I find the signature very similar (other than the abbreviated Edw'd) to the one on that 1664 clock as I indicated earlier (see excerpt below). Not sure how consistent were the signatures on his watches in later years.

Yes, Graham, there is some corrosion of some steel components (not all though) but I'm sure it can be dealt with.
Have looked at the internals with my microscope, and the balance, crown wheel etc all seem to be free and working as they should. Unsure about the fusee chain or the mainspring at this time.
I will very carefully take this watch apart for further assessment, in weeks to come. And I can share photos of such as I feel some people here may be interested to look inside one of these watches.

Cheers.
--Robert

edwardeast1664sign.jpg IMG_0067.jpg IMG_0070.jpg IMG_0071.jpg IMG_0073.JPG IMG_0074.jpg
 

gmorse

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Hi Robert,

...Not sure how consistent were the signatures on his watches in later years...
It depends to a large extent on the engraver(s) he used.

I'm not too sure about the state of that contrate wheel pinion, but let's wait to see what's under all the muck.

Regards,

Graham
 

rstl99

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Certainly a name to conjure with. I once stood next to one of his longcase and got to inspect the movement. I was buying a clock from the owner and he trusted me enough to let me further into the house to see the only two clocks he kept after his collection was sold by Christies.
Nice. What were your lasting impressions after examining one of his clocks from close up? Anything that would be distinguishable from the other great clock-makers of that era?
I had found this incredible sale of one of his clocks about 10 years ago... 355,000 GBP, wow. Then again, that was before the 2008 financial downturn... ;-)
A rare Charles II ebonised pearwood architectural longcase clock , EDWARD EAST, LONDON. CIRCA 1665/70
 

novicetimekeeper

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Small and beautifully formed was my impression. It was the first external countwheel 8 day I had seen close up too.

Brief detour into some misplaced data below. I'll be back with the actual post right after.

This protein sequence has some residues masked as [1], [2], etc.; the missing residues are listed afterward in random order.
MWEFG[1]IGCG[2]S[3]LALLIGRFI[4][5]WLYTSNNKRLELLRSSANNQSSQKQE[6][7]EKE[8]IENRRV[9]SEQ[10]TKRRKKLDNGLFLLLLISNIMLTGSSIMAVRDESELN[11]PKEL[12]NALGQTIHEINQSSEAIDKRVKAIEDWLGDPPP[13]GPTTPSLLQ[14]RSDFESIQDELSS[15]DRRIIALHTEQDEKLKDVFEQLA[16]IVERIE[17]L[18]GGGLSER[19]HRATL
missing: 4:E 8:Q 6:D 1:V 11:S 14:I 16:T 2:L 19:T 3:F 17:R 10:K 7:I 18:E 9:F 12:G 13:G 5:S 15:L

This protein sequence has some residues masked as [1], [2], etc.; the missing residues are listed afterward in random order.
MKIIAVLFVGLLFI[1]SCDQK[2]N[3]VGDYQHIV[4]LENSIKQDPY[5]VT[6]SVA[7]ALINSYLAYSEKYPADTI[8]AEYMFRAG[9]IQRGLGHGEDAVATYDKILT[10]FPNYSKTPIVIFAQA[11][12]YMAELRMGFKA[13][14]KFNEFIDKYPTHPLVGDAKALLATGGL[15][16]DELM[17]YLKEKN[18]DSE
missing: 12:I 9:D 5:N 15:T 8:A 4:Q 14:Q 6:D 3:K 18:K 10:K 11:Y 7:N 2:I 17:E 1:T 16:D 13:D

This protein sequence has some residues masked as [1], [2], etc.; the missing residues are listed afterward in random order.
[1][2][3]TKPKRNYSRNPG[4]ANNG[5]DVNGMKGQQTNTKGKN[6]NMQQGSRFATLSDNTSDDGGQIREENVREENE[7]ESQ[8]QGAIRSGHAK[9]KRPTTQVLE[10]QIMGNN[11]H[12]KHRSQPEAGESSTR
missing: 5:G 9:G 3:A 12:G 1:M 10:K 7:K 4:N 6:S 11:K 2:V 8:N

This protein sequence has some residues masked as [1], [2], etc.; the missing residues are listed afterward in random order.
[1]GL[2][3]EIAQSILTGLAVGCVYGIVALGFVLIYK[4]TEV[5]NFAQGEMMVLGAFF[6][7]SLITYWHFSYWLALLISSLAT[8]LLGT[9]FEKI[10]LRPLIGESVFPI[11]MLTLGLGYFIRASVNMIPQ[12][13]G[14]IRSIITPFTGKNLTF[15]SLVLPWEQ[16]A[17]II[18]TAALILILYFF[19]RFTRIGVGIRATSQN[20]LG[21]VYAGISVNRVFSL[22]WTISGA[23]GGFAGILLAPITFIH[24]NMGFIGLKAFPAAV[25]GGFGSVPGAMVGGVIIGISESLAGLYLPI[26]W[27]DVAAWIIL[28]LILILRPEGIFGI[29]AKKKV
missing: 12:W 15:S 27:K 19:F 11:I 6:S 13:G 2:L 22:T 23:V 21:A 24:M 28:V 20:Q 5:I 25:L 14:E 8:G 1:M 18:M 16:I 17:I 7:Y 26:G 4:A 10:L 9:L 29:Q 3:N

rstl99

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Well, I'll get at my poor old neglected little East after I've given some caring attention to a couple of abandoned Parisian watches I've charitably adopted as well. Someone has to love and care for these old amputated survivors of bygone eras.
 

rstl99

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Lychnobius

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This is a precious thing! It may not itself belong to the very earliest generation of balance-spring watches, but it is the work of a maker who lived and worked through that historic transition, and the new technology could not have been more than twenty years old when it was made. East must have known Tompion and Hooke.

Oliver Mundy.
 

gmorse

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Hi Oliver,

...but it is the work of a maker who lived and worked through that historic transition...
Not to mention the Civil War, the Regicide, the Commonwealth and the Restoration, as well as fathering 13 children; truly 'interesting times'! I can't remember whether Pepys mentions him but they surely must have met at some point.

Regards,

Graham
 

rstl99

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Thank you Oliver, I agree with you that this is a precious little movement, from a historic period in English horology. East lived and prospered through challenging times: civil war, plague, Fire of London (which wiped out his workshop - though he likely had time to relocate and save his tools, timepieces, materials), and then the new horological technology as you say. A most interesting and long life which hopefully will be properly told in a book form some day. It's more than probable that he knew Tompion (the two were born, albeit 3 decades apart, in two small towns 3 miles apart; and both were prominent members of the Clockmaker's Company).
 

Allan C. Purcell